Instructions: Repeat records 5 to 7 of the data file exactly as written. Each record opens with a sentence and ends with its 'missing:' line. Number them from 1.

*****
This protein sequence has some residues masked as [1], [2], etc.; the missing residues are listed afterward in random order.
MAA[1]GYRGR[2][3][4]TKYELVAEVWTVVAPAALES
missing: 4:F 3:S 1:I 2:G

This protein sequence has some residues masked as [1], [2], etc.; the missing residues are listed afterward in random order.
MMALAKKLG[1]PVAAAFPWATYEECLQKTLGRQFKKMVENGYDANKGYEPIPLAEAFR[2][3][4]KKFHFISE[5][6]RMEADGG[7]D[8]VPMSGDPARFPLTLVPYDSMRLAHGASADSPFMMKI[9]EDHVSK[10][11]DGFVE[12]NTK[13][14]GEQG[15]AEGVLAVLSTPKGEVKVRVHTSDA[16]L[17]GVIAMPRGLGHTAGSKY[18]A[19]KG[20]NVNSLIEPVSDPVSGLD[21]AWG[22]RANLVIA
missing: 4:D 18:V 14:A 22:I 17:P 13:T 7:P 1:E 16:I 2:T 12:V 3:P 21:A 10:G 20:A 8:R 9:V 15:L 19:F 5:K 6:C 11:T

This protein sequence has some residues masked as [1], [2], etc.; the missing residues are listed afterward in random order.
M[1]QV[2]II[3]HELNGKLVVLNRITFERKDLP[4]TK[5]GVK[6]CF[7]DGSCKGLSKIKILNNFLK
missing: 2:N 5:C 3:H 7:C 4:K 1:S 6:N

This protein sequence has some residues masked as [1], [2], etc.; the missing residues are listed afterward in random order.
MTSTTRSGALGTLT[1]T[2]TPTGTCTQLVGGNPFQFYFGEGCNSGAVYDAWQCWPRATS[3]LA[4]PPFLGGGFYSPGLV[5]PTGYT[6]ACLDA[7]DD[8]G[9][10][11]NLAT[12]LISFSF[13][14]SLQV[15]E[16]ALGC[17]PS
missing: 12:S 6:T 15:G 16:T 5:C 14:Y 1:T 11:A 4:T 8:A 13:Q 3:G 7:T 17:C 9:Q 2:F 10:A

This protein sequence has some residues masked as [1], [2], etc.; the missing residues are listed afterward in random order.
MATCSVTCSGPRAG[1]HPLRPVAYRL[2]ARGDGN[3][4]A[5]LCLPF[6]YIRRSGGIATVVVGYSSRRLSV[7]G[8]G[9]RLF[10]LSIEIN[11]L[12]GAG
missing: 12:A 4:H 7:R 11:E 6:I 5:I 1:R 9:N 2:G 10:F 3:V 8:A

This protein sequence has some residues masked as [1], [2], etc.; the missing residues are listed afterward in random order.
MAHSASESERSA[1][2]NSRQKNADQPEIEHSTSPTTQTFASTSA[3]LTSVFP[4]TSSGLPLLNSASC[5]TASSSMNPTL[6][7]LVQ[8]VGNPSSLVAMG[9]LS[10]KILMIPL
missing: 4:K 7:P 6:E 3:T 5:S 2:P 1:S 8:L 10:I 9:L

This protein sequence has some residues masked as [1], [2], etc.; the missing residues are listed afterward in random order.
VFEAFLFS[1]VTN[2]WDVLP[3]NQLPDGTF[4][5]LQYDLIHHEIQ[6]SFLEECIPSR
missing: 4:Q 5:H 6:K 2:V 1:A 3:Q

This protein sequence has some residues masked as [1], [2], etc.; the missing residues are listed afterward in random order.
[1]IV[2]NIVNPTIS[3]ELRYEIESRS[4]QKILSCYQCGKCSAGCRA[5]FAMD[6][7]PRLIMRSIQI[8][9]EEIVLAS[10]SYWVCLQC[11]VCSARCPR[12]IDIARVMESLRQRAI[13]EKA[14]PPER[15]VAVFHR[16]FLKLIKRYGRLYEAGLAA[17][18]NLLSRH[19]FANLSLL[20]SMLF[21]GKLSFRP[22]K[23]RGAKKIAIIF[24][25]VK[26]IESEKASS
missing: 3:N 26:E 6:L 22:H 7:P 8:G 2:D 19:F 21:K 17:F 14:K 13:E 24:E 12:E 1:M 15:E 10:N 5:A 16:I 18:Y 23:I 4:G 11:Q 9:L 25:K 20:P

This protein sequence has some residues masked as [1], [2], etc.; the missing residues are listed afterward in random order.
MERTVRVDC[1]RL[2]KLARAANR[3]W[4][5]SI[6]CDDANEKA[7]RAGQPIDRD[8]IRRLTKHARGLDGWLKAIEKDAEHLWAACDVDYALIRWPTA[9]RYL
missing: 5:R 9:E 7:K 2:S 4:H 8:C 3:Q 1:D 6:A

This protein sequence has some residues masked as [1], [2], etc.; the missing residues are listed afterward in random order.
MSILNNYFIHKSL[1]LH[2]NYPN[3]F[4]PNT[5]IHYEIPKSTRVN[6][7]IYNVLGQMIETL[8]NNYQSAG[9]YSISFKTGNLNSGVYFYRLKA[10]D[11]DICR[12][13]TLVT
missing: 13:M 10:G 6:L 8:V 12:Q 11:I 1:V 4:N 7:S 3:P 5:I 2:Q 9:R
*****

This protein sequence has some residues masked as [1], [2], etc.; the missing residues are listed afterward in random order.
MATCSVTCSGPRAG[1]HPLRPVAYRL[2]ARGDGN[3][4]A[5]LCLPF[6]YIRRSGGIATVVVGYSSRRLSV[7]G[8]G[9]RLF[10]LSIEIN[11]L[12]GAG
missing: 12:A 4:H 7:R 11:E 6:I 5:I 1:R 9:N 2:G 10:F 3:V 8:A

This protein sequence has some residues masked as [1], [2], etc.; the missing residues are listed afterward in random order.
MAHSASESERSA[1][2]NSRQKNADQPEIEHSTSPTTQTFASTSA[3]LTSVFP[4]TSSGLPLLNSASC[5]TASSSMNPTL[6][7]LVQ[8]VGNPSSLVAMG[9]LS[10]KILMIPL
missing: 4:K 7:P 6:E 3:T 5:S 2:P 1:S 8:L 10:I 9:L

This protein sequence has some residues masked as [1], [2], etc.; the missing residues are listed afterward in random order.
VFEAFLFS[1]VTN[2]WDVLP[3]NQLPDGTF[4][5]LQYDLIHHEIQ[6]SFLEECIPSR
missing: 4:Q 5:H 6:K 2:V 1:A 3:Q